Format

Send to

Choose Destination
Am J Pathol. 2001 Aug;159(2):651-9.

Vascular endothelial growth factor-mediated autocrine stimulation of prostate tumor cells coincides with progression to a malignant phenotype.

Author information

1
Department of Urology, Children's Hospital, 300 Longwood Ave., Boston, MA 02115, USA. shay.soker@tch.harvard.edu

Abstract

Vascular endothelial growth factor (VEGF), which is often produced at high levels by tumor cells, is a well-known mediator of tumor angiogenesis. VEGF receptor tyrosine kinases, KDR/Flk-1 and Flt-1, have been thought to be expressed exclusively by endothelial cells. In this study, we have used a prostate tumor progression series comprised of a differentiated rat prostate epithelial cell line, NbE-1, and its highly motile clonal derivative, FB2. Injection of NbE-1 cells into the inferior vena cava of syngeneic rats indicated that these cells are nontumorigenic. Using the same model, FB2 cells generated rapidly growing and well-vascularized tumors in the lungs. NbE-1 expressed marginal levels of VEGF, whereas high levels of VEGF protein were detected in FB2-conditioned medium and in FB2 tumors in vivo. Analysis of (125)I-VEGF(165) binding to NbE-1 and FB2 cells indicated that only motile FB2 cells expressed the VEGF receptor Flt-1. Consistent with this finding, physiological concentrations of VEGF induced chemotactic migration in FB2 but not in NbE-1 cells. This is the first documentation of a functional Flt-1 receptor in prostate tumor cells. Our results suggest two roles for VEGF in tumor progression: a paracrine role as an angiogenic factor and a previously undescribed role as an autocrine mediator of tumor cell motility.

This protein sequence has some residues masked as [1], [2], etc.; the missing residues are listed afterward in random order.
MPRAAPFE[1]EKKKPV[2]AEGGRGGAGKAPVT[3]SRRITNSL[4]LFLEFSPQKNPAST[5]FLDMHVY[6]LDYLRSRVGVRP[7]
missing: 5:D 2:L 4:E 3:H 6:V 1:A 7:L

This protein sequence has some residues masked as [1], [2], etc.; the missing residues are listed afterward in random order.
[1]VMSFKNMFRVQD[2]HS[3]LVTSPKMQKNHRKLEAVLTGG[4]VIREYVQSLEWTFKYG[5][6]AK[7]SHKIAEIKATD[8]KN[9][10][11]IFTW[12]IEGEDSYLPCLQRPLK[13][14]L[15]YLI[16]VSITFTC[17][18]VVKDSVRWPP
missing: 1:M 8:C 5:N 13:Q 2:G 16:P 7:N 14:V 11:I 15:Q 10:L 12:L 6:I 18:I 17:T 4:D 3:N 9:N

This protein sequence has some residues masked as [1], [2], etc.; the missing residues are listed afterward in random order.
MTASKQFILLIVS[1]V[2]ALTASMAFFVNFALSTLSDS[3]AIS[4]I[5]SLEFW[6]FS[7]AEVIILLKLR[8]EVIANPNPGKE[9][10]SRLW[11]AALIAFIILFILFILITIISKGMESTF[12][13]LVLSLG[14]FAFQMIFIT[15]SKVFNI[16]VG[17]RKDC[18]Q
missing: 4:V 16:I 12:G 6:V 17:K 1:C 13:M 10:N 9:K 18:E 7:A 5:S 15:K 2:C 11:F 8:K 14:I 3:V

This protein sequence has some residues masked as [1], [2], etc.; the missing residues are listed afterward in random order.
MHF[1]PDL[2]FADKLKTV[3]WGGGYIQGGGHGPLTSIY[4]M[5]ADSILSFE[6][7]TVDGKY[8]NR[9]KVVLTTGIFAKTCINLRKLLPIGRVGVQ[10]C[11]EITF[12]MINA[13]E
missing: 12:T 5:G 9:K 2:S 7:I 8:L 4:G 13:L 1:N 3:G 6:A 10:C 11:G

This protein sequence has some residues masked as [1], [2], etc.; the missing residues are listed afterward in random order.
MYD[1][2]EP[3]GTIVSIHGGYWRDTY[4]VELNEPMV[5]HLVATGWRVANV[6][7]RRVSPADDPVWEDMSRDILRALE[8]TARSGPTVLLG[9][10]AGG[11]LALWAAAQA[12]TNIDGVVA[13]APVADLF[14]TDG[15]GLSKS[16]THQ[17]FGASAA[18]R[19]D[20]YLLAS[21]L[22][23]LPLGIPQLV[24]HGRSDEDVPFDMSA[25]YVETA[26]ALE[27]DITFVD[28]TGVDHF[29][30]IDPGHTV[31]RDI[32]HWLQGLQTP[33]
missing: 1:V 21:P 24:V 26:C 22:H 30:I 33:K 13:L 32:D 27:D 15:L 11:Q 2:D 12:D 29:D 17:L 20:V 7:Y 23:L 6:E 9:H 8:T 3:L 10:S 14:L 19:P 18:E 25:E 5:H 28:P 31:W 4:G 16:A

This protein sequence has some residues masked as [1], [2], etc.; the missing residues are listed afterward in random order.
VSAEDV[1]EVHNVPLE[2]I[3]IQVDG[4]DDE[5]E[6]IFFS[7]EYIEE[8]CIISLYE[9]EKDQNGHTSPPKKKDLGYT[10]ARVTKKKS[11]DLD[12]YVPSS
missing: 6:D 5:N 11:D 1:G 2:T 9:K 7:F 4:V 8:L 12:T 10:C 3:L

PMID:
11485923
PMCID:
PMC1850559
DOI:
10.1016/S0002-9440(10)61736-1
[Indexed for MEDLINE]
Free PMC Article

Supplemental Content

Full text links

Icon for Elsevier Science Icon for PubMed Central
Loading ...
Support Center